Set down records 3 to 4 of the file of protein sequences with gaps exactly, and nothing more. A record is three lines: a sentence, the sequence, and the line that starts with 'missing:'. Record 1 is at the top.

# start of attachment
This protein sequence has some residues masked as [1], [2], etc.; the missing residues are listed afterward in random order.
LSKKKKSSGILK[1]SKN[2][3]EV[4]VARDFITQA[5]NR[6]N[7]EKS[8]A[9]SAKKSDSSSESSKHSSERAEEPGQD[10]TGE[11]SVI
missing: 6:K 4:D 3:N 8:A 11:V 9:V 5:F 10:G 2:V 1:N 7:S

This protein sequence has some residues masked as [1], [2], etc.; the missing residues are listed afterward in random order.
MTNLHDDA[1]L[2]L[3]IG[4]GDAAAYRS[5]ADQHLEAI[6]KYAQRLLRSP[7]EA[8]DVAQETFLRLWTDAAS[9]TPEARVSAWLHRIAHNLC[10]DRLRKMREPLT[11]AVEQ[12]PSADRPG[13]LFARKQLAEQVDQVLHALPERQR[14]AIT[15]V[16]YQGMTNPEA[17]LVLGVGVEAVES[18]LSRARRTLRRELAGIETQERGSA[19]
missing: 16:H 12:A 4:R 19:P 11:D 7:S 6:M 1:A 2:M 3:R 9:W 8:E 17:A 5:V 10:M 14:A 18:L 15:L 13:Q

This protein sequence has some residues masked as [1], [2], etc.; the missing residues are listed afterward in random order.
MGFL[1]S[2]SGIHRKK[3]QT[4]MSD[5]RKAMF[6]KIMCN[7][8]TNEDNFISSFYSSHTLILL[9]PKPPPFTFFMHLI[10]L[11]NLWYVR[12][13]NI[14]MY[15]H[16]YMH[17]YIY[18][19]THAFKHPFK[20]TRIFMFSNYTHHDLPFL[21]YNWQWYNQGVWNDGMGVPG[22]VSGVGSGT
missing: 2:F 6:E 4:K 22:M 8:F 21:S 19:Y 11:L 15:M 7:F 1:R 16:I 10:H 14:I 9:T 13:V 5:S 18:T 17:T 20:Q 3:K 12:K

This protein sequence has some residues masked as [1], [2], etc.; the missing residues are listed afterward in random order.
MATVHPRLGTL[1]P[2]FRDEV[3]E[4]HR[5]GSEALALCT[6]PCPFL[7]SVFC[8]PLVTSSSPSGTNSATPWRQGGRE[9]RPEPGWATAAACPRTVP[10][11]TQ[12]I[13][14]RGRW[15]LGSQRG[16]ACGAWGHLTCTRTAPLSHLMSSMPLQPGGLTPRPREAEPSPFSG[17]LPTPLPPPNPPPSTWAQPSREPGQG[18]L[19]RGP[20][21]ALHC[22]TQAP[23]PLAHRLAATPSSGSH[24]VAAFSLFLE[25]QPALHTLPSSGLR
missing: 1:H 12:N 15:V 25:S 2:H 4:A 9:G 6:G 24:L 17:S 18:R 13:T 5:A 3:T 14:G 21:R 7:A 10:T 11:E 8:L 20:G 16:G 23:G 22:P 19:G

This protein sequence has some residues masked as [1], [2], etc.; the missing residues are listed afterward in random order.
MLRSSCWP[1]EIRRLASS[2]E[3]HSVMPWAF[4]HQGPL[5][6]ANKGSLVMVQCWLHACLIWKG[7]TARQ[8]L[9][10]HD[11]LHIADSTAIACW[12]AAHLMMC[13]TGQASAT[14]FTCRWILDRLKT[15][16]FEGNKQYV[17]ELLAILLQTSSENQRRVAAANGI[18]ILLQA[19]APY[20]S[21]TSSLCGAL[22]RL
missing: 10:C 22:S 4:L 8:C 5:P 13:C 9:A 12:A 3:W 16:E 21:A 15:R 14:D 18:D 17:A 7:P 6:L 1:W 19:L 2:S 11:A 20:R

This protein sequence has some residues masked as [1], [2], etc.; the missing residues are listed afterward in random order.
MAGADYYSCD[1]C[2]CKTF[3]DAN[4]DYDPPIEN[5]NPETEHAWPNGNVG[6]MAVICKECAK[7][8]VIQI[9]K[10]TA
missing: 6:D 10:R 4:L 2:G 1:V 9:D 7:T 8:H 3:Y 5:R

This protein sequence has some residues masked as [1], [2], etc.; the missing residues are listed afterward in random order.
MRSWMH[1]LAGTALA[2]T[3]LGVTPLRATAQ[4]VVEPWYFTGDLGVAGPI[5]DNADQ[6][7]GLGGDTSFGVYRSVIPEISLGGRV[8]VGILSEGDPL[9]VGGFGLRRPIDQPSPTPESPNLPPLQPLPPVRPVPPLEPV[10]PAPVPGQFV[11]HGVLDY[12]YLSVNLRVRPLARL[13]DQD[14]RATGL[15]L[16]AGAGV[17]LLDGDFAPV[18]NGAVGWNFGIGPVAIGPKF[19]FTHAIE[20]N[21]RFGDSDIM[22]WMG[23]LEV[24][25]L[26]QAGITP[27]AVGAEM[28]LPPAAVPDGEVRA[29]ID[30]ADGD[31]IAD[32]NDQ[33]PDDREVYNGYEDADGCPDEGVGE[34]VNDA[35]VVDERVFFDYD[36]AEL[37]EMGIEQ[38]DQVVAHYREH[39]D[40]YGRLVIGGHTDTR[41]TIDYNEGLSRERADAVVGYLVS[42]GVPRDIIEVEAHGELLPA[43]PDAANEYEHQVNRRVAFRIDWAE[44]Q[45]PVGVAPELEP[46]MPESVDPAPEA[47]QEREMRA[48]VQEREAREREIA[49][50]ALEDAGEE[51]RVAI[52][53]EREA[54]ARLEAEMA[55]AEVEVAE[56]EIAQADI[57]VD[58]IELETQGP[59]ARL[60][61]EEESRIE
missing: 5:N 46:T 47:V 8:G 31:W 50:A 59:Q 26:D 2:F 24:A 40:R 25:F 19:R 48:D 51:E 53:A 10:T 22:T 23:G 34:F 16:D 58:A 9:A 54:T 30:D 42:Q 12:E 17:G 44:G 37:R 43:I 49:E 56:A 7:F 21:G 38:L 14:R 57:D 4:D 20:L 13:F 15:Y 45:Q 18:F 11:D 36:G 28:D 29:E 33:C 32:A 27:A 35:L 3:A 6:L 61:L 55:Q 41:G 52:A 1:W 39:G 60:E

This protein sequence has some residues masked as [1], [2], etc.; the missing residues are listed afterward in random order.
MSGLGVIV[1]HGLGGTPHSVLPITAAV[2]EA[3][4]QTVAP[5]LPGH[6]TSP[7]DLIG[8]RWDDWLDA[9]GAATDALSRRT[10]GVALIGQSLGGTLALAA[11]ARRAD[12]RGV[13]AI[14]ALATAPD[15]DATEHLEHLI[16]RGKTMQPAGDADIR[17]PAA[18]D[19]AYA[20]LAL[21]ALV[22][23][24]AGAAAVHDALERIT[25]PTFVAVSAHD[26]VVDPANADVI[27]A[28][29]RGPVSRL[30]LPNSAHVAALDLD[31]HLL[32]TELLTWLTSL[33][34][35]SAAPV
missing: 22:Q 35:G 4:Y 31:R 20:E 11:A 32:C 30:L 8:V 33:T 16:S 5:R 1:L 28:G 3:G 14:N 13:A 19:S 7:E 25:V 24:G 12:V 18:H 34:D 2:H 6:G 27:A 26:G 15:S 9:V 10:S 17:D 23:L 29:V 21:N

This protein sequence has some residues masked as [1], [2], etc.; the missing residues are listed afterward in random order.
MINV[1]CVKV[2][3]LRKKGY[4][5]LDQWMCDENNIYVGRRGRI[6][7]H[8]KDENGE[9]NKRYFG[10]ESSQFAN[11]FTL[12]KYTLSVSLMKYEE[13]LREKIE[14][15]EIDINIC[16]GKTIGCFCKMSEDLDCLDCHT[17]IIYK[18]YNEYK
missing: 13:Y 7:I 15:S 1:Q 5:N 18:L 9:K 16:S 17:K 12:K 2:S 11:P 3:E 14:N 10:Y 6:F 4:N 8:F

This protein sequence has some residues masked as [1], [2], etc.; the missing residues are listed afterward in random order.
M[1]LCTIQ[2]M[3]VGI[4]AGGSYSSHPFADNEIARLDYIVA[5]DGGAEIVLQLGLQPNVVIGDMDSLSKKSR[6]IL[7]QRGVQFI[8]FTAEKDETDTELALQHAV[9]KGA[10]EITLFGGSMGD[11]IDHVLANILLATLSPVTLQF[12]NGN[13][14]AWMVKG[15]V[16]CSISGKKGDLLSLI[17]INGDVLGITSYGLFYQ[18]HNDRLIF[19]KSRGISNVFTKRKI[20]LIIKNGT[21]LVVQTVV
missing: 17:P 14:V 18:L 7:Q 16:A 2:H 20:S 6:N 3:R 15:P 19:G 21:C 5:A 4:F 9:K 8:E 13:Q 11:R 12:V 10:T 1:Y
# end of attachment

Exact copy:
This protein sequence has some residues masked as [1], [2], etc.; the missing residues are listed afterward in random order.
MGFL[1]S[2]SGIHRKK[3]QT[4]MSD[5]RKAMF[6]KIMCN[7][8]TNEDNFISSFYSSHTLILL[9]PKPPPFTFFMHLI[10]L[11]NLWYVR[12][13]NI[14]MY[15]H[16]YMH[17]YIY[18][19]THAFKHPFK[20]TRIFMFSNYTHHDLPFL[21]YNWQWYNQGVWNDGMGVPG[22]VSGVGSGT
missing: 2:F 6:E 4:K 22:M 8:F 21:S 19:Y 11:L 15:M 7:F 1:R 16:I 10:H 14:I 9:T 13:V 5:S 18:T 17:T 20:Q 3:K 12:K

This protein sequence has some residues masked as [1], [2], etc.; the missing residues are listed afterward in random order.
MATVHPRLGTL[1]P[2]FRDEV[3]E[4]HR[5]GSEALALCT[6]PCPFL[7]SVFC[8]PLVTSSSPSGTNSATPWRQGGRE[9]RPEPGWATAAACPRTVP[10][11]TQ[12]I[13][14]RGRW[15]LGSQRG[16]ACGAWGHLTCTRTAPLSHLMSSMPLQPGGLTPRPREAEPSPFSG[17]LPTPLPPPNPPPSTWAQPSREPGQG[18]L[19]RGP[20][21]ALHC[22]TQAP[23]PLAHRLAATPSSGSH[24]VAAFSLFLE[25]QPALHTLPSSGLR
missing: 1:H 12:N 15:V 25:S 2:H 4:A 9:G 6:G 24:L 17:S 18:R 13:T 5:A 3:T 14:G 21:R 7:A 10:T 11:E 8:L 20:G 16:G 23:G 22:P 19:G